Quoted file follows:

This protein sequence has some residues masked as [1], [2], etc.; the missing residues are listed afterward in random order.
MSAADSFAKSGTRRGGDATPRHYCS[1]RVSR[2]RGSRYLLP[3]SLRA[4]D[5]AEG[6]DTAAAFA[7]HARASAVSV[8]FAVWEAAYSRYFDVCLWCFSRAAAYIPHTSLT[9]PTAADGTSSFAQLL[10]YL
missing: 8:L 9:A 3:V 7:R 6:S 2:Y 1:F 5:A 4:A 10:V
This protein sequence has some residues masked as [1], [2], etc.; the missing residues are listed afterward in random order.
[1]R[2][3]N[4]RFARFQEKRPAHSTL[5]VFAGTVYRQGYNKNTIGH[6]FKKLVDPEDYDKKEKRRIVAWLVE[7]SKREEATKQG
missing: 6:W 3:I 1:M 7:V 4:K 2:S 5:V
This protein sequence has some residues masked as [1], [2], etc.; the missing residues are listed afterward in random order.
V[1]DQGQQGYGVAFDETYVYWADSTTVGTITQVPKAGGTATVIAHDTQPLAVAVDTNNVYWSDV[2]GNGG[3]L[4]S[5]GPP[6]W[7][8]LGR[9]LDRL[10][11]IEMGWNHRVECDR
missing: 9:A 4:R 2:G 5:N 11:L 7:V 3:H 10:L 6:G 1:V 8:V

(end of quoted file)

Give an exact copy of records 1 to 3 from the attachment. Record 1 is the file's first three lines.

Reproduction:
This protein sequence has some residues masked as [1], [2], etc.; the missing residues are listed afterward in random order.
MSAADSFAKSGTRRGGDATPRHYCS[1]RVSR[2]RGSRYLLP[3]SLRA[4]D[5]AEG[6]DTAAAFA[7]HARASAVSV[8]FAVWEAAYSRYFDVCLWCFSRAAAYIPHTSLT[9]PTAADGTSSFAQLL[10]YL
missing: 8:L 9:A 3:V 7:R 6:S 2:Y 1:F 5:A 4:A 10:V
This protein sequence has some residues masked as [1], [2], etc.; the missing residues are listed afterward in random order.
[1]R[2][3]N[4]RFARFQEKRPAHSTL[5]VFAGTVYRQGYNKNTIGH[6]FKKLVDPEDYDKKEKRRIVAWLVE[7]SKREEATKQG
missing: 6:W 3:I 1:M 7:V 4:K 2:S 5:V
This protein sequence has some residues masked as [1], [2], etc.; the missing residues are listed afterward in random order.
V[1]DQGQQGYGVAFDETYVYWADSTTVGTITQVPKAGGTATVIAHDTQPLAVAVDTNNVYWSDV[2]GNGG[3]L[4]S[5]GPP[6]W[7][8]LGR[9]LDRL[10][11]IEMGWNHRVECDR
missing: 9:A 4:R 2:G 5:N 11:L 7:V 3:H 10:L 6:G 1:V 8:V